Global Wage Report 2018/19: What lies behind Gender Pay Gap

The ILO country office for Pakistan organised a technical session on the Global Wage Report 2018/19 as part of its centenary activities.

Press release | Islamabad, Pakistan | 28 November 2018
ISLAMABAD (ILO News): As part of the ILO Country Office for Pakistan’s centenary activities, a technical session on the Global Wage Report 2018/19 was organised jointly by the ILO project on ‘Labour Standards in Global Supply Chains: A Programme of Action for Asia and the Garment Sector’ (LSGSC) project, funded by the German Federal Ministry for Economic Cooperation and Development (BMZ) and ILO’s Project ‘Sustaining strengthened national capacities to improve ILS compliance and reporting in relevant EU trading partners’ (DEVCO), funded by the EU. The session drew the participation of various stakeholders such as; Department of Labour representing Provincial Governments, Workers representatives, transgender communities, academia, UN agencies and development partners. The findings of the report were presented by Mr Xavier Estupinan, ILO Wages Specialist, Decent Work Technical Team – South Asia.

The Global Wage Report is a flagship publication of the ILO that highlights important wage trends. This 2018/19 Global Wage Report highlights gender pay gaps as a phenomenon which represents one of today’s greatest social injustices. The report indicates that gender inequalities in pay is a problem in all countries and that, on average, women earn 20 per cent less than men globally. Factors that often determine wages such as education do not full account for observed gender pay gaps around the world.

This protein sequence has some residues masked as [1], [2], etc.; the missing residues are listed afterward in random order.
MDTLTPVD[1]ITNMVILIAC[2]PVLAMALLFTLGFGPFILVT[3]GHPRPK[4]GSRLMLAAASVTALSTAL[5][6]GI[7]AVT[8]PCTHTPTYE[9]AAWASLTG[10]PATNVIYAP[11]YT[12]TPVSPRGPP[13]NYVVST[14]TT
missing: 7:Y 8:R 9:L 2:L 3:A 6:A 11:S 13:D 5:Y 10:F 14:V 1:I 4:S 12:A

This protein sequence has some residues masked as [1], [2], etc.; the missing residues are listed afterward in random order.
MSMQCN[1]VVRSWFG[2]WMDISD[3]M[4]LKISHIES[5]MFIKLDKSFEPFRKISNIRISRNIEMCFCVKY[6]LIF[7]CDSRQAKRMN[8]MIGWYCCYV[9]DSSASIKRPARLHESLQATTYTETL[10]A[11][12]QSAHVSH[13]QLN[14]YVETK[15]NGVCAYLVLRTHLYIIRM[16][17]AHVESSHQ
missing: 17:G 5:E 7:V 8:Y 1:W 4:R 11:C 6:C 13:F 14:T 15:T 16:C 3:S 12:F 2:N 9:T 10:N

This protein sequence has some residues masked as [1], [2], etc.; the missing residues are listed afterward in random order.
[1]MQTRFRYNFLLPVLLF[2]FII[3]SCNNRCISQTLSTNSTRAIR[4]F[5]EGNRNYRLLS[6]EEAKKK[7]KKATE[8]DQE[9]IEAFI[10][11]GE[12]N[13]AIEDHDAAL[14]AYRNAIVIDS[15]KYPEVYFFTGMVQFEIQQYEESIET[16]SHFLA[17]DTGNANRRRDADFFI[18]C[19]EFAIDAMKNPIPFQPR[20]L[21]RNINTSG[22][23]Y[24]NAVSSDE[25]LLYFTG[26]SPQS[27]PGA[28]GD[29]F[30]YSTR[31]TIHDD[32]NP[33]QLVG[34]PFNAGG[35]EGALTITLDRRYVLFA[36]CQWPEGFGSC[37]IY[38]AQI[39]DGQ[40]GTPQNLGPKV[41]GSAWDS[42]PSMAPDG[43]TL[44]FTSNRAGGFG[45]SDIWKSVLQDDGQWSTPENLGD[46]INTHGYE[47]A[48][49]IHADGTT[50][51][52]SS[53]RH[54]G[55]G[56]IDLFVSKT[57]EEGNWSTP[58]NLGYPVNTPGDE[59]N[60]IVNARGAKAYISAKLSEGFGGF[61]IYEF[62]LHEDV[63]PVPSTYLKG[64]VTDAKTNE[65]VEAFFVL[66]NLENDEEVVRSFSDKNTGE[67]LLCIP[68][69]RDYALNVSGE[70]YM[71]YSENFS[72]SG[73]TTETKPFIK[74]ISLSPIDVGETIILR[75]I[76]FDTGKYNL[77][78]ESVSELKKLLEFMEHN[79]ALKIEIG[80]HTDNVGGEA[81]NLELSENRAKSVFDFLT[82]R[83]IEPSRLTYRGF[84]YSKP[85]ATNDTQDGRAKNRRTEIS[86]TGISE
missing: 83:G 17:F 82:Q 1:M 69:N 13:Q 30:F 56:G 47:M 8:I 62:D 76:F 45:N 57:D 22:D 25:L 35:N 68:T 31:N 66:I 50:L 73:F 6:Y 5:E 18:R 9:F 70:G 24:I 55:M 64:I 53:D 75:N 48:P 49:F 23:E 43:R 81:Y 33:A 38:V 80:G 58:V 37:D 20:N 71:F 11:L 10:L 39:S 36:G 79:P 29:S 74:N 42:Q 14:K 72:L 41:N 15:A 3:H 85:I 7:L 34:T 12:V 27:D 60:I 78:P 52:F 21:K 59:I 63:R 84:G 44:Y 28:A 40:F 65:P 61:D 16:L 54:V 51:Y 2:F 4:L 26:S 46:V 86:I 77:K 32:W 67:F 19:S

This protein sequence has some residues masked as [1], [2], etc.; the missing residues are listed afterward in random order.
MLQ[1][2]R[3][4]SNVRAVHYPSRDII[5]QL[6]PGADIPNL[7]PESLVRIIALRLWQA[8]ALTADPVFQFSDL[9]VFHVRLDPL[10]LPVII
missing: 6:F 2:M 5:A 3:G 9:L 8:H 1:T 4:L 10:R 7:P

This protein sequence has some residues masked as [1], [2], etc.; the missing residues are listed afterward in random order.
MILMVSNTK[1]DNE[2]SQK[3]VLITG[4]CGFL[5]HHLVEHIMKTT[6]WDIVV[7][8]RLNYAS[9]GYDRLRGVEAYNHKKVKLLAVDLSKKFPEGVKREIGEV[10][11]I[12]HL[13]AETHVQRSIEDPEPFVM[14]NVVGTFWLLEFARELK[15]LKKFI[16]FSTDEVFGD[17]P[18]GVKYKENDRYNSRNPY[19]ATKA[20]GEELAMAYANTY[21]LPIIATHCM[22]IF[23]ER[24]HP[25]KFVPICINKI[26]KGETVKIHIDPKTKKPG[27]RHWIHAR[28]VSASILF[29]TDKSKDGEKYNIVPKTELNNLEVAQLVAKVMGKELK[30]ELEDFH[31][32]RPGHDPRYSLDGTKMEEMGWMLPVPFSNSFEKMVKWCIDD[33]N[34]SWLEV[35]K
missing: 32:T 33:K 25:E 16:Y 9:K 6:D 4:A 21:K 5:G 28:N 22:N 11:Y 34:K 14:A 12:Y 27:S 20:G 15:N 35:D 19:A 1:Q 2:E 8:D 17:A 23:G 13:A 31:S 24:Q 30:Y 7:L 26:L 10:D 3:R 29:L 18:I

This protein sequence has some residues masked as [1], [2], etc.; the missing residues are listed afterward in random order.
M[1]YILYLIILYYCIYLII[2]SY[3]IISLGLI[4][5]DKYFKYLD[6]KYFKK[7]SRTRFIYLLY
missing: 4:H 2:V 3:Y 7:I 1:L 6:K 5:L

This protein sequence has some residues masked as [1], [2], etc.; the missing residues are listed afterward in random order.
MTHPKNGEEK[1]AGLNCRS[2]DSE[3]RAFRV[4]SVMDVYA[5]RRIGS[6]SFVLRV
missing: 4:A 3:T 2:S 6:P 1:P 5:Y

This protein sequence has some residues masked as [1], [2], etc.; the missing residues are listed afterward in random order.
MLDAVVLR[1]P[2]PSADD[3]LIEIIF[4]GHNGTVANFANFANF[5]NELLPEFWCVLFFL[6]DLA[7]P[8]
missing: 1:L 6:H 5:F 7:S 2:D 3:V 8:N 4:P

The report shows that mothers earn less than non-mothers which the report refers to as the “motherhood gap”. Lower wages for mothers may be related to a host of factors including labour market interruptions, reduction in working time, and employment in more family friendly jobs. The tendency for wages to be lower in enterprises where the workforce is predominantly made up of women compared to those with similar productivity profile, but with a different gender mix.

The report indicates that the global wage growth fell to 1.8 per cent in 2017, the lowest growth rate since before the Global Financial Crisis in 2008. Possible explanations for subdued wage growth include: Slow productivity growth, intensification of global competition, decline in bargaining power of workers and an uncertain economic outlook that may have discouraged firms from increasing wages.

The report also highlights the wage and gender wage gap situation in Pakistan. According to the report, Pakistan has the highest overall hourly average (mean) gender pay gap of the 73 countries for which comparable data are available. In particular the gender pay gap for Pakistan was identified to be 34 per cent, which is more than double the global average. Moreover, the report finds that women account for almost 90 per cent of the bottom 1 per cent of wage earners in Pakistan.

Ms Ingrid Christensen, Country Director, ILO Country Office for Pakistan welcomed the participants to the session and stressed the need for joint thinking on reducing income inequalities, and said that one way to accelerate progress on closing the gap is to better understand what lies behind gender pay gaps in different national circumstances.